We are hearing a lot about the directives from our local Public Health Units for protecting our physical health during this global pandemic. We can’t deny that these protocols and steps are absolutely necessary for ensuring not only our health, and the health of our family, but also the health of the community at large including our most vulnerable populations. What we don’t hear a lot about is the fact that during this difficult time, our mental health and well-being is greatly impacted. 

Mental health is just as important as any other aspect of our well-being. What can you do to protect, and even nourish your mental well-being right now? Here are the top 7 things you can do to protect your mental health. 

Start your day by practicing daily gratitude.

Despite our circumstances and our individual struggles, because everyone is struggling with something right now, we all can find at least one thing to be grateful for. Whether it’s the roof above our heads, our partner, friends, or family, a good book, technology that keeps us connected, our health, or the sacrifices others are making during this time to keep food on our tables or loved ones cared for at a health care facility. How can you practice gratitude? Make a collage with pictures of people or things you are grateful for, write a letter of gratitude to someone, keep a gratitude journal, say thank you to someone, practice kindness towards someone, or make a list of things to be thankful for. Starting each day with gratitude sets the tone for your day, it puts you in a positive mindset, and it can make you more productive.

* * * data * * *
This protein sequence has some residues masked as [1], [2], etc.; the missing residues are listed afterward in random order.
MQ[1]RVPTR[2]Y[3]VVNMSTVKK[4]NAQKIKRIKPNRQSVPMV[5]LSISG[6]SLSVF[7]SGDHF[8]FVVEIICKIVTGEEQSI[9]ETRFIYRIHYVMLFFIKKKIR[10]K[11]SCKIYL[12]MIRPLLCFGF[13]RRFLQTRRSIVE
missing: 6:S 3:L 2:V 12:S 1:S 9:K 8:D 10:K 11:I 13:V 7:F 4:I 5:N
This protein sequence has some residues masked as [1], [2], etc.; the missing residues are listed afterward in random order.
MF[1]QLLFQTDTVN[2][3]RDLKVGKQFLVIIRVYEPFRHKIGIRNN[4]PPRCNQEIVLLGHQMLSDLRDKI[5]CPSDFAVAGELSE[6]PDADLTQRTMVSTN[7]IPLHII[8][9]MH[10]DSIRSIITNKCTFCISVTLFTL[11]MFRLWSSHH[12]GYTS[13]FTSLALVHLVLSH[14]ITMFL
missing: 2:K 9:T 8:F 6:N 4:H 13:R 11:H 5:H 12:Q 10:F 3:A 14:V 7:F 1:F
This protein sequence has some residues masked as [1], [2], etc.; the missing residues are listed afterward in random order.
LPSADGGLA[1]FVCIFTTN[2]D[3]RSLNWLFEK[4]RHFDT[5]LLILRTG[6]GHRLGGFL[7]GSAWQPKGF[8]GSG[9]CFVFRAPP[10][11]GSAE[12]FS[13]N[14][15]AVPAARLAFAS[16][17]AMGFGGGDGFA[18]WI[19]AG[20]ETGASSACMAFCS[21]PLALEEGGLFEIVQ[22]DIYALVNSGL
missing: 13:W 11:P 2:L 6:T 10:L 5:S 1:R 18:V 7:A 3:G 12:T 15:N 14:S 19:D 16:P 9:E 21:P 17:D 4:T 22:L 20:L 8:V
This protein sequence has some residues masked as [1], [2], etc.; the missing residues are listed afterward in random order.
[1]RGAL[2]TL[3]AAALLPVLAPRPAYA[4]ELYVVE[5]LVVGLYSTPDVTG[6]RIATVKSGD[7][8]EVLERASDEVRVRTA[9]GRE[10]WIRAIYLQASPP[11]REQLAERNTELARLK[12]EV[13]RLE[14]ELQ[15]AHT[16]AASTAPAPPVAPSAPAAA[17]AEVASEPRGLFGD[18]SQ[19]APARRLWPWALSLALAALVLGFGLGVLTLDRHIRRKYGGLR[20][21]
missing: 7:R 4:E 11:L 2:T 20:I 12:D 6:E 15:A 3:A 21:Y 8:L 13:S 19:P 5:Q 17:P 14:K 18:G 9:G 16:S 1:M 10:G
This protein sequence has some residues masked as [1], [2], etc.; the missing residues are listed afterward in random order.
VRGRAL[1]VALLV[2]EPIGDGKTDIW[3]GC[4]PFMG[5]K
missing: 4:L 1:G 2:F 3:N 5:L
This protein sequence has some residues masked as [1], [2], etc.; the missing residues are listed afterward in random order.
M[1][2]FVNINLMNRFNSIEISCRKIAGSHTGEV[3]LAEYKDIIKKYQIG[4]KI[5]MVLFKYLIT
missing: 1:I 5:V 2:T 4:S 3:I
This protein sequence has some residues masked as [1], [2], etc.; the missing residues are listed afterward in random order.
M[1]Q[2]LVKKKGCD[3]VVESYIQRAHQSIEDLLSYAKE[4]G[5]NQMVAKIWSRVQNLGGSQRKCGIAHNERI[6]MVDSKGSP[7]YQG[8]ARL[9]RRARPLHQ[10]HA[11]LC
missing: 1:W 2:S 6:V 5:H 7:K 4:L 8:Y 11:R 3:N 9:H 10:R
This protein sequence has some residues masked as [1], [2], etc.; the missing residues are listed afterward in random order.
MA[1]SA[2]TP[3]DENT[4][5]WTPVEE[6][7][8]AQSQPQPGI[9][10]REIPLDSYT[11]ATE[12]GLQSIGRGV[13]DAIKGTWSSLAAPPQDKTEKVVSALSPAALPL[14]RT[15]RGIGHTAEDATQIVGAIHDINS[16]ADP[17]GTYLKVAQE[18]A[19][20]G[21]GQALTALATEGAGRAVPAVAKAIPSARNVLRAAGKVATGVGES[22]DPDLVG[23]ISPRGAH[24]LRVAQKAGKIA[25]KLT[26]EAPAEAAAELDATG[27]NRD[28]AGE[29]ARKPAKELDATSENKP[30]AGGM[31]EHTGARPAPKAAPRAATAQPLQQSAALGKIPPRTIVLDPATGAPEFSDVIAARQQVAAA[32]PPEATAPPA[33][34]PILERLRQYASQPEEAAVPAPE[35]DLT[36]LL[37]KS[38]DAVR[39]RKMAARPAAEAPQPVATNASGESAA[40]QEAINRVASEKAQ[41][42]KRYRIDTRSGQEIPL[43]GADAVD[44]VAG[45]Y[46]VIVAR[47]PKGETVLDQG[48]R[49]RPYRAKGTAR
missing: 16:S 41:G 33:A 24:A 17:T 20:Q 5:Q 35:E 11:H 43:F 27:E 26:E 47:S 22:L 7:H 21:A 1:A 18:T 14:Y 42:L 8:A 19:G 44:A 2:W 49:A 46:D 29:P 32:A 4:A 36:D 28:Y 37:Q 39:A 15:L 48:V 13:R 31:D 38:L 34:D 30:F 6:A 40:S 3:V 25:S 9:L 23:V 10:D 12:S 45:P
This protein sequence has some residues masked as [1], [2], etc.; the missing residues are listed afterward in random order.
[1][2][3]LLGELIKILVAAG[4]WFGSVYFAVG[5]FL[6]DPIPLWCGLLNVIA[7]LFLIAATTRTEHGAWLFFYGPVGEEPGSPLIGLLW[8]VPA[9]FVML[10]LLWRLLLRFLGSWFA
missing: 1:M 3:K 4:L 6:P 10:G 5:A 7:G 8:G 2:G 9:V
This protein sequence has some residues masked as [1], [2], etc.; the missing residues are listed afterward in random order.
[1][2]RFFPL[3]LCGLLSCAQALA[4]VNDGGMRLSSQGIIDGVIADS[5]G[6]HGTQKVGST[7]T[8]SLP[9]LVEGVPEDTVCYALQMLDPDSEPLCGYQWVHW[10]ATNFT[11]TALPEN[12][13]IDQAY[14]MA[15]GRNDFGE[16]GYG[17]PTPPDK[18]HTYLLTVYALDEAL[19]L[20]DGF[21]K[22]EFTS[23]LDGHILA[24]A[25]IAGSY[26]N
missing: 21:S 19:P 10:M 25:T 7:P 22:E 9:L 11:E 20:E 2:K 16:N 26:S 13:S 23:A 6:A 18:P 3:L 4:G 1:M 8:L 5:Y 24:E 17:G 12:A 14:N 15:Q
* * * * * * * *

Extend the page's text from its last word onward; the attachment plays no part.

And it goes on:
Take time to grieve.

If you are finding it difficult to practice gratitude it may be because you are still grieving, and that is ok. It’s okay to grieve; we are all grieving someone or something. Perhaps your wedding has been postponed, a trip cancelled, your birth plan has been turned upside down, you have to reschedule your child’s birthday, you’ve lost your income, you miss your family and friends, and overall you miss your freedom. It is natural to feel sadness, loss, grief, and so many other emotions during this time. Everyone’s grieving process will look different. If you’re familiar with the stages of grief (denial, anger, bargaining, depression, and finally acceptance), you may be in the thick of one of these stages, and it can be normal to experience these stages in a different order. It will take time to get to the final stage of acceptance, that is okay; be kind to yourself, allow yourself to grieve, but reach out to someone if you continue to struggle. Many counsellors, therapists, and practitioners are available over the phone or virtually during this time to help you process emotions you are dealing with or past traumas that are resurfacing as a result of this pandemic.